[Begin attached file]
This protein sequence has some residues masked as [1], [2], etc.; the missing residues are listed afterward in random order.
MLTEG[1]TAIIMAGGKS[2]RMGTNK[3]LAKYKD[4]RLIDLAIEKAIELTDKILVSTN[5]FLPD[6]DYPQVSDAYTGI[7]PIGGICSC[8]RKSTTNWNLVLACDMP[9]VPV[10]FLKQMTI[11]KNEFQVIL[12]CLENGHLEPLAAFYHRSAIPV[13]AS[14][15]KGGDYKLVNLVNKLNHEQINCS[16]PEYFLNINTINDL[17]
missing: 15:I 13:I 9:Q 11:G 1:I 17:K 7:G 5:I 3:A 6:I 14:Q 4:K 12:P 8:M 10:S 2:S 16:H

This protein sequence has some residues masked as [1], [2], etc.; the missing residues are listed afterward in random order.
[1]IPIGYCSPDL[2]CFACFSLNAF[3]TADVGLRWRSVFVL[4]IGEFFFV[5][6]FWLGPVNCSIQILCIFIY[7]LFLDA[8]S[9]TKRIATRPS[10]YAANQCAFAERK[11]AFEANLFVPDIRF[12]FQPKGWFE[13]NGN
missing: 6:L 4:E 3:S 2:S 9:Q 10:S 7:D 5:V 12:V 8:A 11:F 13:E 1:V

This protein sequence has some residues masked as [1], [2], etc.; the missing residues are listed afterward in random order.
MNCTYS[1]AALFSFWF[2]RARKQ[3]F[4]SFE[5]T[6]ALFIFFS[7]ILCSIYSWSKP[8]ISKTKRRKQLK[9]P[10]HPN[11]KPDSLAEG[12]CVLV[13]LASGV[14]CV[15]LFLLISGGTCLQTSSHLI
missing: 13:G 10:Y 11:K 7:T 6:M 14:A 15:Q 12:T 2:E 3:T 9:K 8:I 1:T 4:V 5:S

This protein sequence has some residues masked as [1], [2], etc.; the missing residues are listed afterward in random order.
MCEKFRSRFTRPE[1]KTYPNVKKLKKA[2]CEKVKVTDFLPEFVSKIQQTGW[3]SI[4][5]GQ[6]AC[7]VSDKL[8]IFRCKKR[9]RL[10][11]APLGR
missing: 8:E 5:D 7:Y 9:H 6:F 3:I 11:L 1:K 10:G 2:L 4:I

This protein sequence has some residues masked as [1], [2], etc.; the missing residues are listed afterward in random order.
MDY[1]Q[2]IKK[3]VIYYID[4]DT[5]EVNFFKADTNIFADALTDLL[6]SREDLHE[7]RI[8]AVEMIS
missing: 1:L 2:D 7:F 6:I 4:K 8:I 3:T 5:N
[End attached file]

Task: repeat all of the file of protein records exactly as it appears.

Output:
This protein sequence has some residues masked as [1], [2], etc.; the missing residues are listed afterward in random order.
MLTEG[1]TAIIMAGGKS[2]RMGTNK[3]LAKYKD[4]RLIDLAIEKAIELTDKILVSTN[5]FLPD[6]DYPQVSDAYTGI[7]PIGGICSC[8]RKSTTNWNLVLACDMP[9]VPV[10]FLKQMTI[11]KNEFQVIL[12]CLENGHLEPLAAFYHRSAIPV[13]AS[14][15]KGGDYKLVNLVNKLNHEQINCS[16]PEYFLNINTINDL[17]
missing: 15:I 13:I 9:Q 11:G 1:I 17:K 7:G 5:I 3:A 6:I 14:Q 4:K 12:P 8:M 10:S 2:S 16:H

This protein sequence has some residues masked as [1], [2], etc.; the missing residues are listed afterward in random order.
[1]IPIGYCSPDL[2]CFACFSLNAF[3]TADVGLRWRSVFVL[4]IGEFFFV[5][6]FWLGPVNCSIQILCIFIY[7]LFLDA[8]S[9]TKRIATRPS[10]YAANQCAFAERK[11]AFEANLFVPDIRF[12]FQPKGWFE[13]NGN
missing: 6:L 4:E 3:S 2:S 9:Q 10:S 7:D 5:V 12:V 8:A 11:F 13:E 1:V

This protein sequence has some residues masked as [1], [2], etc.; the missing residues are listed afterward in random order.
MNCTYS[1]AALFSFWF[2]RARKQ[3]F[4]SFE[5]T[6]ALFIFFS[7]ILCSIYSWSKP[8]ISKTKRRKQLK[9]P[10]HPN[11]KPDSLAEG[12]CVLV[13]LASGV[14]CV[15]LFLLISGGTCLQTSSHLI
missing: 13:G 10:Y 11:K 7:T 6:M 14:A 15:Q 12:T 2:E 3:T 9:K 8:I 1:T 4:V 5:S

This protein sequence has some residues masked as [1], [2], etc.; the missing residues are listed afterward in random order.
MCEKFRSRFTRPE[1]KTYPNVKKLKKA[2]CEKVKVTDFLPEFVSKIQQTGW[3]SI[4][5]GQ[6]AC[7]VSDKL[8]IFRCKKR[9]RL[10][11]APLGR
missing: 8:E 5:D 7:Y 9:H 6:F 3:I 11:L 1:K 10:G 2:L 4:I

This protein sequence has some residues masked as [1], [2], etc.; the missing residues are listed afterward in random order.
MDY[1]Q[2]IKK[3]VIYYID[4]DT[5]EVNFFKADTNIFADALTDLL[6]SREDLHE[7]RI[8]AVEMIS
missing: 1:L 2:D 7:F 6:I 4:K 8:I 3:T 5:N